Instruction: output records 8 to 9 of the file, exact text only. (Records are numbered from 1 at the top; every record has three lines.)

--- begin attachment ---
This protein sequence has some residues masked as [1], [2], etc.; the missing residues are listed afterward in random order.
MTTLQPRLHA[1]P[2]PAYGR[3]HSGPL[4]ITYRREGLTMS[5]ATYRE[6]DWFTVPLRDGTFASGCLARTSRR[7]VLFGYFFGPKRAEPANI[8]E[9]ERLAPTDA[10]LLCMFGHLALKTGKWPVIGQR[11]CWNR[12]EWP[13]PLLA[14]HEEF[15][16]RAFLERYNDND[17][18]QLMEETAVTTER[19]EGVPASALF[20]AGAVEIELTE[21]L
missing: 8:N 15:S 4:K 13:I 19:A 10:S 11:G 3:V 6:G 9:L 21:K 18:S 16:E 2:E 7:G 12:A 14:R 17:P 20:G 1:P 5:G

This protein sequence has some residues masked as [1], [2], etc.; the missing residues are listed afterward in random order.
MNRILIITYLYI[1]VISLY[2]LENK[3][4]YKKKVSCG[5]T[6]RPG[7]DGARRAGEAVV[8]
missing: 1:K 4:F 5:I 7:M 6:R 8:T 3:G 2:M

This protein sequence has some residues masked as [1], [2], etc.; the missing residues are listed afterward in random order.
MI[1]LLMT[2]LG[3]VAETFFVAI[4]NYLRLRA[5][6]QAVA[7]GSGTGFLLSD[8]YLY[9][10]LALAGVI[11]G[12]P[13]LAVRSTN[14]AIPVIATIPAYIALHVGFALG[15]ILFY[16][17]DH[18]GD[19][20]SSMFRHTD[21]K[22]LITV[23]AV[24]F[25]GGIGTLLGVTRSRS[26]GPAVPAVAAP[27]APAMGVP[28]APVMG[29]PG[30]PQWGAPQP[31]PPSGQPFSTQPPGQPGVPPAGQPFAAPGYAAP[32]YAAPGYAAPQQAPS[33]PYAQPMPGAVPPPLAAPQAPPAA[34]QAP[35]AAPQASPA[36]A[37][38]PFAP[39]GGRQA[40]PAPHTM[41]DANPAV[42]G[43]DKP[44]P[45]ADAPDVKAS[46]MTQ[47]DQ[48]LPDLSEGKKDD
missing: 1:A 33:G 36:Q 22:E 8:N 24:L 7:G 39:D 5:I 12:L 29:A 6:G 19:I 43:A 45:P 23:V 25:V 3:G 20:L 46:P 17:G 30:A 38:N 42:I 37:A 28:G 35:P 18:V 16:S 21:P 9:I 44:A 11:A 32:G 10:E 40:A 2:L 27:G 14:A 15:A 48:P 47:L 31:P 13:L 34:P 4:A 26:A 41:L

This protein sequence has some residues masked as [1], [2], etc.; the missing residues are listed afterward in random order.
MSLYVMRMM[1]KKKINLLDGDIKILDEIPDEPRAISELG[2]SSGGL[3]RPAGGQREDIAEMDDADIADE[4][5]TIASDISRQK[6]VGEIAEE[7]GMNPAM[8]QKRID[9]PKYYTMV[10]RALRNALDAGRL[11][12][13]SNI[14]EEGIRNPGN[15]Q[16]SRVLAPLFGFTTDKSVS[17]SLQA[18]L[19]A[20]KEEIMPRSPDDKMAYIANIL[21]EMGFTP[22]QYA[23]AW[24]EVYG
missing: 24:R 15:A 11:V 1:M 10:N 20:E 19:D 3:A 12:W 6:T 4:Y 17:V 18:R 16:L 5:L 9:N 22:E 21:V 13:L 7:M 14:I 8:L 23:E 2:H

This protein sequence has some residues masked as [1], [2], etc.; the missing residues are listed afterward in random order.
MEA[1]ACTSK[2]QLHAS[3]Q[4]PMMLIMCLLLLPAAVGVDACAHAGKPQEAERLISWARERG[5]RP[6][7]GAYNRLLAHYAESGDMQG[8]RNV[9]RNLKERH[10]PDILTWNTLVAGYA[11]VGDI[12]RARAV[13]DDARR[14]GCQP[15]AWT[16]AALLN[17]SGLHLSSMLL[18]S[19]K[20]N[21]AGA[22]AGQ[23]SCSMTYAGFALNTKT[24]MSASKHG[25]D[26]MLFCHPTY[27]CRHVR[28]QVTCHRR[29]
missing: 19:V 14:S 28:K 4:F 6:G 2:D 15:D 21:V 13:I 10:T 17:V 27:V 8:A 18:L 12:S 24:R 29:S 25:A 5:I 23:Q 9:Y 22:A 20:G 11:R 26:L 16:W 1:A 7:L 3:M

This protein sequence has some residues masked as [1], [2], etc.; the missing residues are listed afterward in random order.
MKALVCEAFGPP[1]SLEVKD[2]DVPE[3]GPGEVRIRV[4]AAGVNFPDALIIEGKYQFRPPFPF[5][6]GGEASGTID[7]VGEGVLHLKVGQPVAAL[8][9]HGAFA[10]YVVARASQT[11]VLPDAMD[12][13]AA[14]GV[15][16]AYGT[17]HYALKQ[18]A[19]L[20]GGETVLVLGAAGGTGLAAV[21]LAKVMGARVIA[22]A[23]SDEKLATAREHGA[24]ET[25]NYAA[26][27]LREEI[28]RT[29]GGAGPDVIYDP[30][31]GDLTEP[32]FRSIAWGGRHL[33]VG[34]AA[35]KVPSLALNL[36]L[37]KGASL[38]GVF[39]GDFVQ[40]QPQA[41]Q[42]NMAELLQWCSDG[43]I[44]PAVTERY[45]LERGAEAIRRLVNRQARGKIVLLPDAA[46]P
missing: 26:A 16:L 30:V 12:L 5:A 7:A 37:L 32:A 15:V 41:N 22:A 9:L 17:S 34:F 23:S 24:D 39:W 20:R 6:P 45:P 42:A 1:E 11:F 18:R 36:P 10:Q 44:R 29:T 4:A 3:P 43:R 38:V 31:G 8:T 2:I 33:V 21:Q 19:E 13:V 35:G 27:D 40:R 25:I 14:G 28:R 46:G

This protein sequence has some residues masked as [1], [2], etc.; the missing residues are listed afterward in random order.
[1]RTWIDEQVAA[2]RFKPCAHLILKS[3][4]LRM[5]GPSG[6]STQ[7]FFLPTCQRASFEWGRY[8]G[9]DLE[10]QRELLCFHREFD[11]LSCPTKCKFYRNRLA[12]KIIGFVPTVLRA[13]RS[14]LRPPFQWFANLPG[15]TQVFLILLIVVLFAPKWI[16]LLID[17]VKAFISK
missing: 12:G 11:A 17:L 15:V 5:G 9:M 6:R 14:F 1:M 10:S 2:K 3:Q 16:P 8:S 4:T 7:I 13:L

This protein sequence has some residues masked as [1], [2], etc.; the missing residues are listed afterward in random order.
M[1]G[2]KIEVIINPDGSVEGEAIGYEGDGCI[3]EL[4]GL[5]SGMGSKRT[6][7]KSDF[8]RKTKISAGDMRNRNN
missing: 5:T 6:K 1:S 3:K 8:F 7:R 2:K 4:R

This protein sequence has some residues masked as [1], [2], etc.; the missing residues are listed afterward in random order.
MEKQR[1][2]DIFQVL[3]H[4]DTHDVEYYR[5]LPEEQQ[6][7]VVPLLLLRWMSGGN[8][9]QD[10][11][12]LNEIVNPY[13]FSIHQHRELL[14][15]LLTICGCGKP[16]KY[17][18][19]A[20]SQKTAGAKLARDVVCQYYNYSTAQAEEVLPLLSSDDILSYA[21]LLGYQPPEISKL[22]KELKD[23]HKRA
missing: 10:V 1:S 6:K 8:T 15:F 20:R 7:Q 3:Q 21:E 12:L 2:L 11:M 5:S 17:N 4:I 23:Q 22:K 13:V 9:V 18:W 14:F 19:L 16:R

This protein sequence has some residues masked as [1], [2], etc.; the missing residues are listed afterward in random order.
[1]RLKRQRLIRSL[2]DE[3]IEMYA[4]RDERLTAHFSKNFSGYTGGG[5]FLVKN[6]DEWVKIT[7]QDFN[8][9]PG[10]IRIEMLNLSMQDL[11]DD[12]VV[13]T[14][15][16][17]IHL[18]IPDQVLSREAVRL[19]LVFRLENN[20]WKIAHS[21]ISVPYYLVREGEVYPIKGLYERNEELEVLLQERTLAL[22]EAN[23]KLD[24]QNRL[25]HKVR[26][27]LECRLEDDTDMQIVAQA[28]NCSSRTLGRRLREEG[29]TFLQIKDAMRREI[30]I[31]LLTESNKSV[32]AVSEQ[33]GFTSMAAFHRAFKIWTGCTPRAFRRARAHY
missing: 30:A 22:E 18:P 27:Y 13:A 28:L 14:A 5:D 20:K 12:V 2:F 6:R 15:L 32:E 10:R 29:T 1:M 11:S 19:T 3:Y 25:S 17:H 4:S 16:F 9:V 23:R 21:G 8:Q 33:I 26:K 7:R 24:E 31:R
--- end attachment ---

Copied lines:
This protein sequence has some residues masked as [1], [2], etc.; the missing residues are listed afterward in random order.
M[1]G[2]KIEVIINPDGSVEGEAIGYEGDGCI[3]EL[4]GL[5]SGMGSKRT[6][7]KSDF[8]RKTKISAGDMRNRNN
missing: 5:T 6:K 1:S 3:K 8:F 7:R 2:K 4:R

This protein sequence has some residues masked as [1], [2], etc.; the missing residues are listed afterward in random order.
MEKQR[1][2]DIFQVL[3]H[4]DTHDVEYYR[5]LPEEQQ[6][7]VVPLLLLRWMSGGN[8][9]QD[10][11][12]LNEIVNPY[13]FSIHQHRELL[14][15]LLTICGCGKP[16]KY[17][18][19]A[20]SQKTAGAKLARDVVCQYYNYSTAQAEEVLPLLSSDDILSYA[21]LLGYQPPEISKL[22]KELKD[23]HKRA
missing: 10:V 1:S 6:K 8:T 15:F 20:R 7:Q 3:Q 21:E 12:L 2:L 11:M 5:S 17:N 4:I 23:Q 22:K 13:V 9:V 18:W 14:F 19:L 16:R